Huge Taxes on Japanese Crypto Investors
Crypto traders from the Land of the Rising Sun will be hit with annual income taxes reaching up to 55%
Japanese investors in cryptocurrencies will now have to pay a capital gain tax of between 15% and 55%, which may be well above the tax on profits from trading in stocks and foreign currencies that are about 20%, Bloomberg reports.
The huge difference comes as the Japanese National Tax Agency treats cryptocurrency earnings as ‘miscellaneous income’. The highest figure will apply to individuals who have accumulated more than JPY 40 million in annual profits, or about USD 367 000.
Meanwhile, neighbouring South Korea has declared a 24.2% tax on crypto exchanges, while Singapore does not tax capital gains from crypto investments.
The Japanese government is expected to collect a large revenue as most of the Bitcoin trading (40%) is done against its national currency, the yen.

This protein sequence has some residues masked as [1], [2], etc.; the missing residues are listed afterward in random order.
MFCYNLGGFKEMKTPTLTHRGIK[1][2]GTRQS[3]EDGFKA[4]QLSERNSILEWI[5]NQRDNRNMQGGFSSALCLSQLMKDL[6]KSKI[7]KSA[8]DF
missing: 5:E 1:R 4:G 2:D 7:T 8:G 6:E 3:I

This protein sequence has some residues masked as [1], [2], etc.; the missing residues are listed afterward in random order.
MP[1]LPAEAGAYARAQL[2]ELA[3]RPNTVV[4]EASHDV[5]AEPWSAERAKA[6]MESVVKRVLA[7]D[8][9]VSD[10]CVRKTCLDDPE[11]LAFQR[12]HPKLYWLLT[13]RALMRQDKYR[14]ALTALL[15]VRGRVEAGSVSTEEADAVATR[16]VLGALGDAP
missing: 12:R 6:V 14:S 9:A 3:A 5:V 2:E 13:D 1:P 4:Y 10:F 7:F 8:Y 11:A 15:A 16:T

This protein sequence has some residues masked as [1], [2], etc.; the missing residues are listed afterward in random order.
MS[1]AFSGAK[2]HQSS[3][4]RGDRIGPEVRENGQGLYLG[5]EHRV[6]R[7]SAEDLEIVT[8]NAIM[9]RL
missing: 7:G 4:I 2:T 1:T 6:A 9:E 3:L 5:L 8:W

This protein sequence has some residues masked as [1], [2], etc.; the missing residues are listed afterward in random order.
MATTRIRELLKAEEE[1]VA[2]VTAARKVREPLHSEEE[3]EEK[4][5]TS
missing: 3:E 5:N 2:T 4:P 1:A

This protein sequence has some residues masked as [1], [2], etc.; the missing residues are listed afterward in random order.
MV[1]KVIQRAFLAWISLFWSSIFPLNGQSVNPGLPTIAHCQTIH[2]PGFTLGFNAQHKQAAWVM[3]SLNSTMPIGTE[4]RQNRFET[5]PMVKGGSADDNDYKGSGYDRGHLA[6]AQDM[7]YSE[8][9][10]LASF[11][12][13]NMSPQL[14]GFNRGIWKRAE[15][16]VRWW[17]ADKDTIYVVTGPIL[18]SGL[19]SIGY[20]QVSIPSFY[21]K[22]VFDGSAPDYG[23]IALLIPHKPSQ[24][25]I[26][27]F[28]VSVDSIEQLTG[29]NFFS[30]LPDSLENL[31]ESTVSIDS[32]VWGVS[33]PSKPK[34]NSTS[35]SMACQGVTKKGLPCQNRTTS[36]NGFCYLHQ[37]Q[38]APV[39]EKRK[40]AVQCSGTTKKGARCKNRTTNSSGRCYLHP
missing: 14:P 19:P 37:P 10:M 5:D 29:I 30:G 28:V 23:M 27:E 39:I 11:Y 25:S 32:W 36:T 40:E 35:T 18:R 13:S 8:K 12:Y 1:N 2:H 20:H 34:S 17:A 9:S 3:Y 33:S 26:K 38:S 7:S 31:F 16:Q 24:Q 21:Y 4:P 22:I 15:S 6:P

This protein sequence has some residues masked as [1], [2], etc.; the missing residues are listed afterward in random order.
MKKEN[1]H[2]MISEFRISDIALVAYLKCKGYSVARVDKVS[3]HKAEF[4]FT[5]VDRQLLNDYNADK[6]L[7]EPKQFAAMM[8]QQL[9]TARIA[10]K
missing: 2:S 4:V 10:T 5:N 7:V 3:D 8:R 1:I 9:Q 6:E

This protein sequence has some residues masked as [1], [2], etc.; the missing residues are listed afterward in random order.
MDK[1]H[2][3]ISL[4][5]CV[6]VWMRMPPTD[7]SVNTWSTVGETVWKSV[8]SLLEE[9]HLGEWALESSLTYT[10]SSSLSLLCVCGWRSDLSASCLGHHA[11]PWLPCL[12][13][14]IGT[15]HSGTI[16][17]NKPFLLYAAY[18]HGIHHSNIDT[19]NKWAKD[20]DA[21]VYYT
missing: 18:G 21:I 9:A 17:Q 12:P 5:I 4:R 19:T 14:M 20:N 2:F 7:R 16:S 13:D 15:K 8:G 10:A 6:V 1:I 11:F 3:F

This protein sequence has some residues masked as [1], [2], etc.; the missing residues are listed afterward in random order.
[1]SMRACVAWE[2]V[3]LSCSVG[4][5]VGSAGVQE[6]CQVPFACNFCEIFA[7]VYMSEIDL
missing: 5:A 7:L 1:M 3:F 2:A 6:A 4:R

It is reported that two teams, in Tokyo and Osaka, are creating a database of cryptocurrency investors in order to enforce tax collecting. The same measure has been introduced by the US Internal Revenue Service (IRS) with the goal to track crypto users who failed to report their profits.
Burnt from the Mt. Gox meltdown in 2014, the Japanese government started considering Bitcoin and Ethereum legal methods of payment with the Japanese Virtual Currency Act of April 2017. Many analysts find a direct link between this and the skyrocketing of the value of these two cryptocurrencies.
The Asian country has always been considered one of the most crypto friendly in the world, so the newly introduced high taxation is received with mixed reactions in the crypto community. It is fair to say though, that nations across the globe have always searched ways to tax crypto exchange, creating various types of financial institutions like the South Korean Virtual Currency Taxation Task Force and the US IRS team. Even India has started issuing taxation notices to thousands of cryptocurrency traders.